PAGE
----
To find out what Fashion Metric did next, scroll down to watch or listen to Daina’s 12-minute talk. We’ve also included the full, unedited transcript below.
In the comments, we’d love to hear your best advice for finding relevant customers to interview before you have a product to show. Please tell us about the idea you were testing and how you found people. B2B and B2C ideas equally welcome! – Eds
Daina Linton is the co-founder and CEO of Fashion Metric, a company that builds technologies to increase sales and reduce returns in apparel e-commerce by improving fit accuracy. Fashion Metric’s comprehensive data-driven technology calculates a customers’ full compliment of measurements based on a seed of information provided by the customer. Fashion Metric then uses this algorithm output to fit customers in made-to-measure clothing or integrated on e-commerce platforms that carry “off-the-rack” sizes. A trained engineer, Daina pursued her degree while simultaneously holding several research internships at university affiliated hospital research labs. Eventually, she left a PhD engineering program at UCLA to parlay her experience in data analytics and image-processing methodologies and ultimately launch Fashion Metric. Follow her on Twitter.
Sarah Gaviser Leslie is a corporate storyteller and executive communications consultant in Silicon Valley.
Includes terms from the talk that we didn’t quote above. If there was a term you didn’t know that we haven’t defined, please let us know—we want to help! Also, if you have a better definition or an addition to a definition, shoot us a note.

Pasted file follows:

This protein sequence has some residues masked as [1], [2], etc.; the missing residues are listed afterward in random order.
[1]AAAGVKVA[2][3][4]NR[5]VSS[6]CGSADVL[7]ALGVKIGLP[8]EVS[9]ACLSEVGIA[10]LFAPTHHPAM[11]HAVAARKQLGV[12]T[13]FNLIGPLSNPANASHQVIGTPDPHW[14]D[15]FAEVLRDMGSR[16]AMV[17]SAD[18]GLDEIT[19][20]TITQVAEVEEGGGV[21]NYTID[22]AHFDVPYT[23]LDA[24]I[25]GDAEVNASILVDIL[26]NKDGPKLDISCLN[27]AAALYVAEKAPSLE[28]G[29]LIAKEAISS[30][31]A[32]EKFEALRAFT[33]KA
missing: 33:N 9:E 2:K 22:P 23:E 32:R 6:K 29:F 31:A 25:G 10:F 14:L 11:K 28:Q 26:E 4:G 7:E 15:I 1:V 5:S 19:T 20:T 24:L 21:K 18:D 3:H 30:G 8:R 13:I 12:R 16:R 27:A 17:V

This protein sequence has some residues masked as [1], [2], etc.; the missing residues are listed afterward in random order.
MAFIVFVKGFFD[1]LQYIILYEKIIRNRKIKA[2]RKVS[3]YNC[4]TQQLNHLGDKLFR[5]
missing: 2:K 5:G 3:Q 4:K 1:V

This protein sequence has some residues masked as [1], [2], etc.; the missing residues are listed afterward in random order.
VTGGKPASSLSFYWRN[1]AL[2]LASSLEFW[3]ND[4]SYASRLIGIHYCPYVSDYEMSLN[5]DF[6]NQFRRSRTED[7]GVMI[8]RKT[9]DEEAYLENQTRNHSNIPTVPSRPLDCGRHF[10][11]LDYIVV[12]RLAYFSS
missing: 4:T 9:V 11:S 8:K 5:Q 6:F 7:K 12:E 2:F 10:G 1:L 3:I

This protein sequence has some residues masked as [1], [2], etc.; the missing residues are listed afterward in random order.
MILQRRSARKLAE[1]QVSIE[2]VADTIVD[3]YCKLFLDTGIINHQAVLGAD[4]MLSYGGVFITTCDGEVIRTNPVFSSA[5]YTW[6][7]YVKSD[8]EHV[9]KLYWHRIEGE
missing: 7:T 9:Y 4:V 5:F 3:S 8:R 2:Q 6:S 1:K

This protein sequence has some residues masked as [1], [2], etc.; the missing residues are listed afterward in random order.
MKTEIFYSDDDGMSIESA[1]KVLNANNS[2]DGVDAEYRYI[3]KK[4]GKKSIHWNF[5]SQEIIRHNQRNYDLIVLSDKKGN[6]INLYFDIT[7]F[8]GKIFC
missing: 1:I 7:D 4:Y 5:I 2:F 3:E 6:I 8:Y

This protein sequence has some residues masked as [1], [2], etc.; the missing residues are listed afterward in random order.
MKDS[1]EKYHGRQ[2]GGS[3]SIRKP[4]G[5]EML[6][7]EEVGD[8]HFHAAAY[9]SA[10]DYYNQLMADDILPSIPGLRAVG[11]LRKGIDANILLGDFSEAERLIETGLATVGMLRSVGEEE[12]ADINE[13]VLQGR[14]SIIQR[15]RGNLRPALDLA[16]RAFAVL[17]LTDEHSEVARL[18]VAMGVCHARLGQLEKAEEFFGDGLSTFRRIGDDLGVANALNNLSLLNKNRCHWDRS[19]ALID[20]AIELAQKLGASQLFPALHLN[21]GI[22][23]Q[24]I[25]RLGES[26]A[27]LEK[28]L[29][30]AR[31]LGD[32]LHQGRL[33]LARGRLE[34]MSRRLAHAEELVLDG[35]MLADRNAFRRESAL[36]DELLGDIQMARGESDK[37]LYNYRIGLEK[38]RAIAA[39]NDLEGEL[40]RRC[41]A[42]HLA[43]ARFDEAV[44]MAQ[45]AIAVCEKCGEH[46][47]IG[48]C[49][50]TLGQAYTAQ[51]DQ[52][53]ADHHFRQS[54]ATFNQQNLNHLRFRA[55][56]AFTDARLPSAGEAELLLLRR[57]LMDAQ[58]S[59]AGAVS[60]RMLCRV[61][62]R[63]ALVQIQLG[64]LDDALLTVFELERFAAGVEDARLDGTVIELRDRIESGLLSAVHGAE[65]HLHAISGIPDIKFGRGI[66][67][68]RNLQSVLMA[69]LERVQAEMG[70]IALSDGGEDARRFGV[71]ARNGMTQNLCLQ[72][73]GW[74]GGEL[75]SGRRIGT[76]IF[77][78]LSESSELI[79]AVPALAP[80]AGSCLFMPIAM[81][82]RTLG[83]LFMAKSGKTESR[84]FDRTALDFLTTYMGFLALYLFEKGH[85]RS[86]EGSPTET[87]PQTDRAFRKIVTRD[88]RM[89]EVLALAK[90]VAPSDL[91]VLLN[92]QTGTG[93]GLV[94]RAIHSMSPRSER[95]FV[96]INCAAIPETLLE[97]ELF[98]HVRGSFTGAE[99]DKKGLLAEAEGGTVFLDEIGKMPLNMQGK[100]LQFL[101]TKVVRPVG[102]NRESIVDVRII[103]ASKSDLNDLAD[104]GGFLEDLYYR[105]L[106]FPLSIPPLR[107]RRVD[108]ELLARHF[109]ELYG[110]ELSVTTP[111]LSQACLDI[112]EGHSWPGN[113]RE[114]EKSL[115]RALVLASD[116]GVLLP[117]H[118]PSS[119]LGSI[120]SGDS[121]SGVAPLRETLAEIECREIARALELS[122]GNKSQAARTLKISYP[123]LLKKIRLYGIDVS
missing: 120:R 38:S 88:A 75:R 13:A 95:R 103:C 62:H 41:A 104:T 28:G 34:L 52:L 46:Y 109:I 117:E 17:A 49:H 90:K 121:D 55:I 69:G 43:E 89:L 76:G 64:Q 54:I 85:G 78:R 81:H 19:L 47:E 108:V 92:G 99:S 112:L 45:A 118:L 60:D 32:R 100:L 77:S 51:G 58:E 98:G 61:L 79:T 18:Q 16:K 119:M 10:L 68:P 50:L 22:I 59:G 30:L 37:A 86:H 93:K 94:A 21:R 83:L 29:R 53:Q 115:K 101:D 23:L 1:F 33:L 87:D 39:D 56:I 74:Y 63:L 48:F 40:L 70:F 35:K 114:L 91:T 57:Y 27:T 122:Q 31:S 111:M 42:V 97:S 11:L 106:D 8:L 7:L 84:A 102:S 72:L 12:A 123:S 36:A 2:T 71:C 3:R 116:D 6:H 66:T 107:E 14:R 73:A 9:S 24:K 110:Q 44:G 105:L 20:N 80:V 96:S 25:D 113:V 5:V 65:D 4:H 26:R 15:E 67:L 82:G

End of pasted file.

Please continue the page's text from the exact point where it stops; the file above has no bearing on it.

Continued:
MVP. An MVP, or minimum viable product, is an experiment that helps you quickly validate—or often invalidate—a theory you have about the potential for a new product or service. (Although often a stripped-down version of your product, an MVP is different from a prototype, which is intended to test a product itself and usually answers design or technical questions.)
The minimum concept is key because, in order to move rapidly and definitively, you want your experiments to include only features that help you test your current theory about what will happen when your customers interact with your product. Everything else is not only a waste of time and money, but can also cloud your results. The viable concept is key, too, in that MVPs have to actually produce test results you can learn from, which means it has to work on some meaningful level for customers.
The classic example is that if you’re trying to test the demand for a new service, you might do that by putting up a one-page website where people can pre-order the service before you’ve spent any time developing the actual thing or hiring people to make it happen. By the same token, if you’re testing a hypothesis around customer use of a new jet engine, then you have to make sure it will fly safely—in order for it to be truly viable, or feasible.
Landing page. A web page with a form to collect visitor info. HubSpot has an opinionated take on landing pages.
Ideation. Fancy word for brainstorming or idea formation.
Concierge. A type of MVP in which you manually fulfill a service that you’re thinking of automating in your product. A concierge MVP usually doesn’t require building much, if anything, and the high-touch interaction with customers lets you learn a lot.
Intelligence engine. Software that analyzes raw data to create useful insights.